Why You Should Never Pluck Gray Hairs (It’s Not For The Reason You Think)

We’ve all heard that even more will grow in one gray hair’s place, but that’s not what’s really happening.
Hold your horses with those tweezers.
Getty
Hold your horses with those tweezers.

“Every time you pull out a gray hair, even more will grow in its place.” We’ve all heard that rumor, but is it true? Turns out, plucking those hairs isn’t a great idea, but not because you’ll end up with more of them.

“I wish this were true, because then we could help people with hair loss so easily,” said Mirza Batanovic, style director for professional hair care brand Eufora International. “But plucking one hair doesn’t make more grow, and it’s an idea that has no basis in science. It’s normal to lose up to 159 hairs a day, but basically they’re not connected in any way, so pulling one does not push more out of the scalp.”

So what exactly happens when you tug on a gray hair to make it go away, at least for a little while? According to Michael Van Clarke, a London hairstylist and founder of 3’’’More Inches Haircare, “The plucked hair whose life you shortened will rest and start its next growth cycle after about three months.”

“At each cycle after about age 20, the hair grows back a little thinner and stays around for a slightly shorter time. Cycles on the head average five years, and there are a limited number of growth cycles,” he said.

In addition to cutting short one of those cycles, you might be doing some real damage that could be hard to correct. “By plucking the hair, you may traumatize the hair follicle, which can lead to infection or even bald patches,” warned stylist Jennifer Korab. “You may be doing more harm than good.”

Then why do I pluck and still see more gray?

Gray hair is an inevitable part of aging, so you’re going to see more as time marches on. “Melanin is the pigment that gives color to the hair and skin,” explained stylist Helen Reavey, founder of hair care brand Act + Acre. “The number of pigment granules naturally begin to decrease as a person ages, usually between ages 28 and 40. The reason for this is that the melanocytes, the cells that produce melanin, begin to slow down and produce less.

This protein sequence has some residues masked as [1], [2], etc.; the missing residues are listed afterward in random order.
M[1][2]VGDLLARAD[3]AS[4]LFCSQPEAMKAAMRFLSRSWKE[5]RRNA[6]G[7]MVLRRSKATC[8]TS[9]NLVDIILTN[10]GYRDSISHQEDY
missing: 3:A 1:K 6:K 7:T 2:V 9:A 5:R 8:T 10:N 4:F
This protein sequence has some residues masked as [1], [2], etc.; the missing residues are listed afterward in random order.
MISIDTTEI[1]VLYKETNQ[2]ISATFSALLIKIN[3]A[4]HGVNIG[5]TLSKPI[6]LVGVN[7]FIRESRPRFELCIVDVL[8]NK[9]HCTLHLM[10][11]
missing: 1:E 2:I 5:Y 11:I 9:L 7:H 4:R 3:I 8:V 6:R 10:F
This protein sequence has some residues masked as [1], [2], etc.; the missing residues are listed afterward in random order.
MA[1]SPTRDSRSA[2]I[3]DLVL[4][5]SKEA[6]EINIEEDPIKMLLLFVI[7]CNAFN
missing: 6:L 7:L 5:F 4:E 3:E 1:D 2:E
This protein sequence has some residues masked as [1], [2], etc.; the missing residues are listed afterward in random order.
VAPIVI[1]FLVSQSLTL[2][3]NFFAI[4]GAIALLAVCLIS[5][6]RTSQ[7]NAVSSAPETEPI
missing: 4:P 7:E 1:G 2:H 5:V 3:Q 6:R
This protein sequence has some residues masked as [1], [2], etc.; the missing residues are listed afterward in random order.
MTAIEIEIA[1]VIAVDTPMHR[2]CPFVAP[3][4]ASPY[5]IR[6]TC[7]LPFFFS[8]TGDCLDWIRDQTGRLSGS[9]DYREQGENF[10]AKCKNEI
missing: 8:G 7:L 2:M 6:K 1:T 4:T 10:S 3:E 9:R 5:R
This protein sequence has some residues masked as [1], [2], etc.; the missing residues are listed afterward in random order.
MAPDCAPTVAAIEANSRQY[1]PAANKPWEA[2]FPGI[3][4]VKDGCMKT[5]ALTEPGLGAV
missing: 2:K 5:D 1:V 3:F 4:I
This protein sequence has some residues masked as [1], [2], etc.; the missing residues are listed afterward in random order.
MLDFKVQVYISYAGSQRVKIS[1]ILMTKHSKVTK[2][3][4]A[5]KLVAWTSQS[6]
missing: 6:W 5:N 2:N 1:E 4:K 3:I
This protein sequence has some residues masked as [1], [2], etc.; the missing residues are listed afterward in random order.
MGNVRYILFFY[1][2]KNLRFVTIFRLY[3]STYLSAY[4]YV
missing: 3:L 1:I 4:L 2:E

“The hair actually isn’t gray, but is actually completely translucent. The ‘gray’ tone is actually down to the percentage of natural hair color left and mixed in between causing many different shades,” she said.

Your DNA and your life play a role in how quickly the gray appears, said Juan Serrano, marketing director for Developlus, Inc., the parent company of hair care brand Go Gray. “Your biological makeup and genetics determine when graying starts,” he said. “Stress can amplify or speed up the process.”

So more hairs aren’t coming because you plucked one — they’re showing up because time is passing. “I don’t believe revenge is built into nature,” Van Clarke explained. “But more gray is coming anyway, as this is the trajectory of life. If you make plucking a habit when less than 1% of the head is gray, you’ll have less hair to work with in a few years’ time, when 10% of the hairs are gray.”

What to do now

You can choose to embrace your gray or color it. A good first step is to talk to your stylist, said Cassie Siskovic, U.S. national artistic director for professional hair and skin care brand Alfaparf Milano Professional. “Consult with your stylist on a hair placement and palette design that embraces your gray,” she said. “It doesn’t even mean you need to transition fully to gray, but it may make your maintenance way easier. I honestly encourage clients to find easy, fun and on-trend ways to embrace gray hairs instead of fighting them.”

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